Miller: Justin Herbert nearly beat Patrick Mahomes and the Kansas City Chiefs in his hastily arranged NFL debut a year ago. The two could be on the verge of a long-time budding rivalry that the NFL would love to see happen. The Chargers haven’t finished first in the AFC West since 2009. They won’t end that streak in 2021 unless they can figure a way to topple the Chiefs. Neither the Raiders nor Broncos appear to be threats at this point. But, in the NFL, weird things can happen.
Farmer: In the AFC West it’s the Chiefs and everybody else, although they’re not entirely bulletproof. The Chargers had a big win at Kansas City a few years ago, and they have a rising superstar in Herbert.
The Rams need to get over the mental hump of beating San Francisco. They can get back to that place, but the 49ers have had the upper hand. Maybe Stafford gives the Rams fresh eyes on the situation. Arizona will be better. The Rams tend to play well against Seattle, and Aaron Donald can get to Russell Wilson.
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If the Rams and Chargers can emerge from their divisions into the playoff picture, who might be their biggest conference obstacles to reach the big game?
Farmer: The scary NFC teams are Tampa Bay, which returns everybody, and Green Bay, where Aaron Rodgers is coming off an MVP season. Nobody in the NFC East is scaring anyone, and the rest of the NFC South seems toothless with Drew Brees gone and Matt Ryan struggling.
In the AFC, the Browns are a vogue Super Bowl pick, but it’s hard to see them making such a quantum leap, even though they have a lot of talent. The Bills are the team that could make a hard run at their first Lombardi Trophy. Josh Allen has some John Elway to him.
Klein: Last season, the Rams beat Tom Brady and the Tampa Bay Buccaneers on the road, and lost to Aaron Rodgers and the Green Bay Packers in an NFC divisional-round playoff game.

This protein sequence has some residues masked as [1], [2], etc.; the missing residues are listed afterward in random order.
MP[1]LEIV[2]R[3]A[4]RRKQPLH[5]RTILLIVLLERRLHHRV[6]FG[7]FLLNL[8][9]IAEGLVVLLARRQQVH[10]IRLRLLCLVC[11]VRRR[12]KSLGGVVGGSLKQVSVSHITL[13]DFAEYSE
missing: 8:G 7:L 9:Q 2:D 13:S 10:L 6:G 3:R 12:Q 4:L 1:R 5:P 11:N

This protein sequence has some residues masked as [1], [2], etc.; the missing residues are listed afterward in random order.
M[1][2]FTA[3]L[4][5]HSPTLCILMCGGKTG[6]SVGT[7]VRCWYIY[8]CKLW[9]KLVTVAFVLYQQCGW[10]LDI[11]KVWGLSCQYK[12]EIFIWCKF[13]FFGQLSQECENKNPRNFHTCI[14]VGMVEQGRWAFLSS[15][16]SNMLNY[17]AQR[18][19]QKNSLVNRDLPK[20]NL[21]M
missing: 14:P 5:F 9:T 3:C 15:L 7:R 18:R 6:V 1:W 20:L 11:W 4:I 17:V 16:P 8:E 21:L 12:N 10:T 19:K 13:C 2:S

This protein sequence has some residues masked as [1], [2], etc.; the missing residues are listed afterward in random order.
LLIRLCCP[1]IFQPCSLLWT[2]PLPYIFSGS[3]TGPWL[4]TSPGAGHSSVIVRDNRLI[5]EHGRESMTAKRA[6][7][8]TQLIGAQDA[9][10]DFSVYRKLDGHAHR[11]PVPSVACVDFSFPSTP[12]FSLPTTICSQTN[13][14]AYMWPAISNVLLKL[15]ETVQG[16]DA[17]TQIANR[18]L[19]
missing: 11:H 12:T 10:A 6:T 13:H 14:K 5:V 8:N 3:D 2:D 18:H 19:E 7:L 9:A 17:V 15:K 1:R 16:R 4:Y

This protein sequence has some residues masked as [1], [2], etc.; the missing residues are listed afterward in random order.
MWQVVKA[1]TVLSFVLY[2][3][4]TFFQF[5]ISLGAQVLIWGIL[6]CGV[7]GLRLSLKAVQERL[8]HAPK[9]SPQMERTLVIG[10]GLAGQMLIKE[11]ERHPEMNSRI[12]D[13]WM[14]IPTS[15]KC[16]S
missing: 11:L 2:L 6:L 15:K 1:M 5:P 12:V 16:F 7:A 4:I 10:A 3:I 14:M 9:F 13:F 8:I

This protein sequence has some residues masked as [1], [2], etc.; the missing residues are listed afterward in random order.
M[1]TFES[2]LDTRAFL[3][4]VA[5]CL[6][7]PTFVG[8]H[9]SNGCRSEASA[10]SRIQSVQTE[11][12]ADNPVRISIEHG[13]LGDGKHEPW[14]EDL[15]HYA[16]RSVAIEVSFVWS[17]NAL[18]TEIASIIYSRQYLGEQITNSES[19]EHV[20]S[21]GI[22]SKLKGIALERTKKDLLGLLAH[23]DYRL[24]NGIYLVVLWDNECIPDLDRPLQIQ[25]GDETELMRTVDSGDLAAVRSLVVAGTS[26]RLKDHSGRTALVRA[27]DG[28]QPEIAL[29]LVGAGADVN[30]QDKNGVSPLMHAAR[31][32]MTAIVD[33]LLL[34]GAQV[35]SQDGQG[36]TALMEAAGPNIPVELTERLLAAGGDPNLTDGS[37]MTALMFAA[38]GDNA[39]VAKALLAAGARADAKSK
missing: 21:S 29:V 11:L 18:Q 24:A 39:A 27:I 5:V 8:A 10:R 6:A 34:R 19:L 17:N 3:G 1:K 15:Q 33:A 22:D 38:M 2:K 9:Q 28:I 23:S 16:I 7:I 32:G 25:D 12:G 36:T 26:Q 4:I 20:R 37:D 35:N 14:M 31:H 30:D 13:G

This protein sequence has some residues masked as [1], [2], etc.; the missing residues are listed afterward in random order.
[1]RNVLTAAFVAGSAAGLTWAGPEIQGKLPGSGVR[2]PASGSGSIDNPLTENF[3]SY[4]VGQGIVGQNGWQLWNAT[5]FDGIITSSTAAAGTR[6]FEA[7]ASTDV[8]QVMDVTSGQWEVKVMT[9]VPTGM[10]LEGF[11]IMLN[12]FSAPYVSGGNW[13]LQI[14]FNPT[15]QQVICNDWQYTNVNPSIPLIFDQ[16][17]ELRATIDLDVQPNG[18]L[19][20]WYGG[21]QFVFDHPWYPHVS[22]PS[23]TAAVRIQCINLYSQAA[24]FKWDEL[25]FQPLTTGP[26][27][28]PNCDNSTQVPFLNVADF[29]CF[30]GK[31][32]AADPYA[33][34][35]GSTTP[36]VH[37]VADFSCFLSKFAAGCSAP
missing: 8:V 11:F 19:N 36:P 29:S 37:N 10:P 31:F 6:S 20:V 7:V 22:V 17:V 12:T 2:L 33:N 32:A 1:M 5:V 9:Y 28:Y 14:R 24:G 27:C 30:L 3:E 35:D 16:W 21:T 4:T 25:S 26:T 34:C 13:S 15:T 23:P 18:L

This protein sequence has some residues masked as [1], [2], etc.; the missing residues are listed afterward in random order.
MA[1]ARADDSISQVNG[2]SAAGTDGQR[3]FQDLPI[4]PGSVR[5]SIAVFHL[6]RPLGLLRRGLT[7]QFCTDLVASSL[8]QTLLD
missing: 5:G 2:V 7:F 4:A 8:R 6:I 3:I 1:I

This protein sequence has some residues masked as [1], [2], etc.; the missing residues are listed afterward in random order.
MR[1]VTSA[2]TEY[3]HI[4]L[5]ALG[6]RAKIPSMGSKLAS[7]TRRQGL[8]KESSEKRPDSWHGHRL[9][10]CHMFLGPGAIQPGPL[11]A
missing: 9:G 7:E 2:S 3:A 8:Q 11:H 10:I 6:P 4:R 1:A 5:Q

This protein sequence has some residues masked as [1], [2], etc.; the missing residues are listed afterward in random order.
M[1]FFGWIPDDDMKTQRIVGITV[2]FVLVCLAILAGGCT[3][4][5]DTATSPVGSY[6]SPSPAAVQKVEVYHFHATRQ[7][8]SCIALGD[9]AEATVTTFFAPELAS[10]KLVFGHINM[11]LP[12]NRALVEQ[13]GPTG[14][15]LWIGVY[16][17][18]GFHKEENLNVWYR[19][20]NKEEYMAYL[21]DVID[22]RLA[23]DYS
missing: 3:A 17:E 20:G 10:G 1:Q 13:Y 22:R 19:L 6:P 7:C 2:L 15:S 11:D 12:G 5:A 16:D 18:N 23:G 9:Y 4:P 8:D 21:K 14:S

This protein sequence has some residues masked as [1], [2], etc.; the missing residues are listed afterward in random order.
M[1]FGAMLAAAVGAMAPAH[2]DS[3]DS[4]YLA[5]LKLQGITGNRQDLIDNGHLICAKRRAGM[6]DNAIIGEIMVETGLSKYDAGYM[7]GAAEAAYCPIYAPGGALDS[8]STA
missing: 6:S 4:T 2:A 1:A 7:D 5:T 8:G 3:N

The Buccaneers beat the Packers in the NFC championship game.
Those teams are probably the biggest NFC obstacles for the Rams — and they play both during the regular season. Brady and the Buccaneers come to SoFi Stadium on Sept. 26. The Rams play the Packers at Lambeau Field on Nov. 28.
Miller: Everyone is expecting great things from Buffalo and quarterback Josh Allen, who looks and plays a lot like Justin Herbert. Or is it Herbert who looks and plays a lot like Allen? Either way, the Bills will be formidable. I’d also expect Baltimore to be player in the AFC, although the Ravens have to survive Pittsburgh and Cleveland in their division. Then there’s Tennessee, a talented team that seems to always be fighting COVID-19.
If the Rams and Chargers did reach the Super Bowl, what kind of game would you anticipate with the teams’ hopes fulfilled.
Miller: The game likely would be entertaining. So would Super Bowl week, which would be seven days of hearing the national media complain about and mock everything regarding Southern California, including how the Raiders are still the most popular local team even though they stink out loud.
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Farmer: It would be wild. An All-LA Super Bowl in LA? In a brand-new stadium? Might tear a hole in the space-time continuum. It’s all fantasy football now, though.
Klein: The McVay-Staley matchup would certainly be interesting. The pressure would be on the Rams. Can’t imagine Kroenke would be high on tenant [Chargers owner] Dean Spanos, or however you want to define that arrangement, accepting the Lombardi Trophy in his house.
If the Rams and the Chargers do not reach the Super Bowl, who do you think might emerge from the AFC and NFC?
Klein: Kansas City or Buffalo (yes, I’m hedging) from the AFC. Tampa Bay from the NFC.
Miller: I’ll take Green Bay and Aaron Rodgers for $800, Alex. In the AFC, why not stick with Mahomes and Kansas City? Packers and Chiefs sounds like a classic matchup to christen new-age SoFi Stadium as a Super Bowl venue.
Farmer: Tom Brady in his second year is going to be more comfortable in Bruce Arians’ system. So I like Tampa Bay and Buffalo.